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  • Q&A with Australian Health Practitioners

    What are carbohydrates and why are the important?

  • Find a professional to answer your question

  • 1


    The Glycemic Index Foundation (GIF) is a not-for-profit company supported by The University of Sydney and JDRF (Australia). GIF is committed to providing Australians with … View Profile

    Carbohydrates are one of the most important sources of energy for our bodies and are mainly found in plants (fruits, vegetables, grains & legumes) or in foods made from plant sources.

    Carbohydrates take two forms namely starches (such as potatoes, cereals, bread, and pasta) and sugars such as table sugar (sucrose), milk sugar (lactose), and fruit sugar (fructose).
    All carbohydrates are eventually broken down by the body into glucose, which is:

     A universal fuel for most organs and tissues in our bodies
     The only fuel source for our brain, red blood cells and a growing foetus, and
     The main source of energy for our muscles during strenuous exercise

  • 2


    Arlene is a registered practising dietitian, with a private practice in the Eastern Suburbs of Sydney, and has built a strong business over the last … View Profile

    Carbohydrates are all about energy and are found in foods like fruits, vegetables, breads, pasta, and dairy products. Your body uses these foods to make glucose, which is your body's main energy source. Glucose is a type of sugar that can be used right away for energy or stored away to be used later. Carbohydrates provide the body with the energy it needs and are a good source of many vitamins and minerals. However, not all carbohydrates are created equal. The best carbohydrates are those that contain a lot of fibre, like vegetables, fruits, and whole grains. These types of carbohydrates take longer to break down into glucose and give you the most nutrients along with your calories. Refined carbohydrates are sometimes referred to as “bad” carbohydrates. These are carbohydrates that have been processed to remove parts of the grain and have had sugar added. Common examples of refined or processed carbohydrates are white bread, cakes, and biscuits.
    Carbohydrates are sugars, starches, and fibres found in most foods. While they are perhaps most famous for their role in fueling our body's energy needs, carbohydrates (often referred to as ”carbs“) actually serve a wide variety of purposes in the body, including regulation of digestion, enabling of communication between cells, and support of immune functions.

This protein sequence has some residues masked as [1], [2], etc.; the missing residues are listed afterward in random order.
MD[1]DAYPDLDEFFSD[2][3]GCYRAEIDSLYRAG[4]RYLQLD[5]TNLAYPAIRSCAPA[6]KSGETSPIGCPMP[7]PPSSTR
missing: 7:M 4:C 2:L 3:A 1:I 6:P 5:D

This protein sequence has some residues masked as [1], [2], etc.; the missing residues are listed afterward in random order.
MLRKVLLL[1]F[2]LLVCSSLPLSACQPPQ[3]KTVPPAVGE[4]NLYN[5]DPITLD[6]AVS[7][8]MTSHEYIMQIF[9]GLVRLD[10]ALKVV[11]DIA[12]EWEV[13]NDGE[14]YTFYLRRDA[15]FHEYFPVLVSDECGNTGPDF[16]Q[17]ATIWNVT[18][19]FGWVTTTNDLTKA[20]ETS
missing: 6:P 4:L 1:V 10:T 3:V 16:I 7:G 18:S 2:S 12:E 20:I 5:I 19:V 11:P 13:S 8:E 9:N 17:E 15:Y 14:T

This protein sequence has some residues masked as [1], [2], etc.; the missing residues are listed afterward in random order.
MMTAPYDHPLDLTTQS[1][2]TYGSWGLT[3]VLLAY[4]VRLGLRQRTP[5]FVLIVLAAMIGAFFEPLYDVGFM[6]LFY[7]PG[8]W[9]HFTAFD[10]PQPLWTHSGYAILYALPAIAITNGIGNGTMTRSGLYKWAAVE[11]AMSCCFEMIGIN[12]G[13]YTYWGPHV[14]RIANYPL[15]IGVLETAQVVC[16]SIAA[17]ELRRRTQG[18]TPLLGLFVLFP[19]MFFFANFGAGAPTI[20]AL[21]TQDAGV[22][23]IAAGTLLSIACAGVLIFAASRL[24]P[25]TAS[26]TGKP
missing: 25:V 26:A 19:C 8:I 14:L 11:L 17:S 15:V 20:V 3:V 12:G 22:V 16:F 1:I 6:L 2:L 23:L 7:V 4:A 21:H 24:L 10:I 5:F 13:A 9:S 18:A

Carbohydrates are composed of carbon, hydrogen, and oxygen, which are arranged into small units called sugars, or monosaccharides. Small carbohydrates, like glucose or sucrose (table sugar) are composed of one or two sugar units, respectively, and are the molecules that give food a sweet taste. These molecules are sometimes called ”simple sugars“ because they are small (only one or two units), and are quickly digested, providing immediate energy to the body.
    Larger carbohydrate molecules, which include fibres and starches, are composed of at least twenty or more monosaccharides linked together. These large carbohydrates, called polysaccharides (poly=many) may contain up to several hundred monosaccharides linked together in different ways. Another term commonly used to describe carbohydrates is oligosaccharides, a type of carbohydrate molecule that is in between polysaccharides and monosaccharides in size, and features three to twenty monosaccharides bonded together. You might also hear the term ”disaccharides" when carbs are mentioned, and this term refers to molecules that contain two simple sugars

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